• Suggested Readings: 785
  • Suggested Readings: 792
  • Suggested Readings: 795
  • Suggested Readings: 800
  • Suggested Readings: 801
  • Suggested Readings: 805
  • Suggested Readings: 813
  • Suggested Readings: 821
  • Suggested Readings: 825
  • Suggested Reading: 826
  • Suggested Readings: 828
  • Suggested Readings: 833
  • Suggested Readings: 836
  • Suggested Readings: 839
  • Suggested Reading: 843
  • Suggested Readings: 844
  • J 846
  • Suggested Readings: 847
  • Suggested Readings: 872
  • Suggested Reading: 874
  • K 884
  • Suggested Readings: 892
  • Suggested Readings: 895
  • Suggested Readings: 896
  • Suggested Reading: 898
  • Suggested Reading: 900
  • Suggested Readings: 904
  • Suggested Reading: 913
  • Suggested Readings: 914
  • Suggested Readings: 916
  • Suggested Readings: 917
  • Suggested Readings: 925
  • L 927
  • Suggested Readings: 934
  • Suggested Reading: 935
  • Suggested Readings: 938
  • Suggested Reading: 952
  • Suggested Readings: 957
  • Suggested Reading: 963
  • Suggested Readings: 966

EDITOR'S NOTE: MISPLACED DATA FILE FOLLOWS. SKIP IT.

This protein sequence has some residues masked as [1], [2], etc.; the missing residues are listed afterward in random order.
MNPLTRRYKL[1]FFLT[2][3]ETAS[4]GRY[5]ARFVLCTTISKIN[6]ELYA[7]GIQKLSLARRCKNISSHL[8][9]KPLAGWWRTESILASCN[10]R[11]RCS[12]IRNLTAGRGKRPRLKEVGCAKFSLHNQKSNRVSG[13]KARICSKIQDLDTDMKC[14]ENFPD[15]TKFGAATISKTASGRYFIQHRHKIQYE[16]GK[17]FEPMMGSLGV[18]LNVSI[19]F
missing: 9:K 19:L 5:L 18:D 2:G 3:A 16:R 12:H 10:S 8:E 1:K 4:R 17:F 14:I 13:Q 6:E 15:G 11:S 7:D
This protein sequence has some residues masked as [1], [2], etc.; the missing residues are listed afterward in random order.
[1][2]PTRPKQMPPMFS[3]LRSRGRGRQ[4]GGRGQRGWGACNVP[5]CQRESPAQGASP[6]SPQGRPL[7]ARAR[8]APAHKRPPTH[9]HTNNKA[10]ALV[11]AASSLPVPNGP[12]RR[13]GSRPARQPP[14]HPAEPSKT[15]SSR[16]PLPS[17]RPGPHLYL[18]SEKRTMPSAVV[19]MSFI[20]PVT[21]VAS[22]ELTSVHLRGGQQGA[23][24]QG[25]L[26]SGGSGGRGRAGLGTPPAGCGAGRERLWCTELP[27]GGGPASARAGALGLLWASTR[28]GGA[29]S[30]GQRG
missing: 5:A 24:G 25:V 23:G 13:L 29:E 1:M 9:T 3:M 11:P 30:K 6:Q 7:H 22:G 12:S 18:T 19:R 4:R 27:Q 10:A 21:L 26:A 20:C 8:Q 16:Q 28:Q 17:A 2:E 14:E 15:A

• Suggested Readings: 973
  • Suggested Readings: 979
  • Suggested Readings: 985
Settings

Settings

Typeface
Text size Smaller Larger Reset View mode
Search within

Search within this book

Look up

Look up a word

  • Dictionary
  • Thesaurus
Please submit a word or phrase above.
Print this page

Print this page

Why can't I print more than one page at a time?

Full screen
/ 986

matching results for page

Cited passage

Style
Citations are available only to our active members.
Sign up now to cite pages or passages in MLA, APA and Chicago citation styles.

"Portraying himself as an honest, ordinary person helped Lincoln identify with his audiences." (Einhorn, 1992, p. 25).

"Portraying himself as an honest, ordinary person helped Lincoln identify with his audiences." (Einhorn 25)

"Portraying himself as an honest, ordinary person helped Lincoln identify with his audiences."1

1. Lois J. Einhorn, Abraham Lincoln, the Orator: Penetrating the Lincoln Legend (Westport, CT: Greenwood Press, 1992), 25, http://www.questia.com/read/27419298.

Cited passage

Welcome to the new Questia Reader

The Questia Reader has been updated to provide you with an even better online reading experience.  It is now 100% Responsive, which means you can read our books and articles on any sized device you wish.  All of your favorite tools like notes, highlights, and citations are still here, but the way you select text has been updated to be easier to use, especially on touchscreen devices.  Here's how:

1. Click or tap the first word you want to select.
2. Click or tap the last word you want to select.

OK, got it!

Thanks for trying Questia!

Please continue trying out our research tools, but please note, full functionality is available only to our active members.

Your work will be lost once you leave this Web page.

For full access in an ad-free environment, sign up now for a FREE, 1-day trial.

Already a member? Log in now.